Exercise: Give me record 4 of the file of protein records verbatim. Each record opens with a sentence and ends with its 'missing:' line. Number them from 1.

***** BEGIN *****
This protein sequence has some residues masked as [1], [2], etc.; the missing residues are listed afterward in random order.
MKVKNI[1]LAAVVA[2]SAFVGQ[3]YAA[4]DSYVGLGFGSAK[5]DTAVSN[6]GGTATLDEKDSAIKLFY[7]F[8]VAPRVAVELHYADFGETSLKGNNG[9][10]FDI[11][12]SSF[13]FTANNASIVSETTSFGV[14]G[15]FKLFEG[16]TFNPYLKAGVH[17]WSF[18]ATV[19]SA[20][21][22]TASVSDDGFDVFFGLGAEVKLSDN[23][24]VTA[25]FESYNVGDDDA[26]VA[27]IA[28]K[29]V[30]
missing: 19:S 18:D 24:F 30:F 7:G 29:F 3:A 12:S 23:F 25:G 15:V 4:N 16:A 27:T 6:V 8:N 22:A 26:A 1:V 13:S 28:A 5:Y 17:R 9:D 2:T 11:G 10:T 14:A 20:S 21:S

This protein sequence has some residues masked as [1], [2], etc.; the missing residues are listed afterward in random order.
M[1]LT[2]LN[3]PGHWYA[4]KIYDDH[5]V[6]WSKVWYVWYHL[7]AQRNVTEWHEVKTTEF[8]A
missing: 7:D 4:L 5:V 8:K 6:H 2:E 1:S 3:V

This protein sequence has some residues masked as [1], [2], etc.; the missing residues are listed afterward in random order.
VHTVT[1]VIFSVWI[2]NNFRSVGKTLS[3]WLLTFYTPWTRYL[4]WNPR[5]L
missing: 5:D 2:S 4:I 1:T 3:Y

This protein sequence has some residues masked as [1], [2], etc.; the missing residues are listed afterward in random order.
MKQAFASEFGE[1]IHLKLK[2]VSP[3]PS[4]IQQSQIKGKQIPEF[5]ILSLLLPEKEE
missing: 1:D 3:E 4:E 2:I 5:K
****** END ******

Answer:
This protein sequence has some residues masked as [1], [2], etc.; the missing residues are listed afterward in random order.
MKQAFASEFGE[1]IHLKLK[2]VSP[3]PS[4]IQQSQIKGKQIPEF[5]ILSLLLPEKEE
missing: 1:D 3:E 4:E 2:I 5:K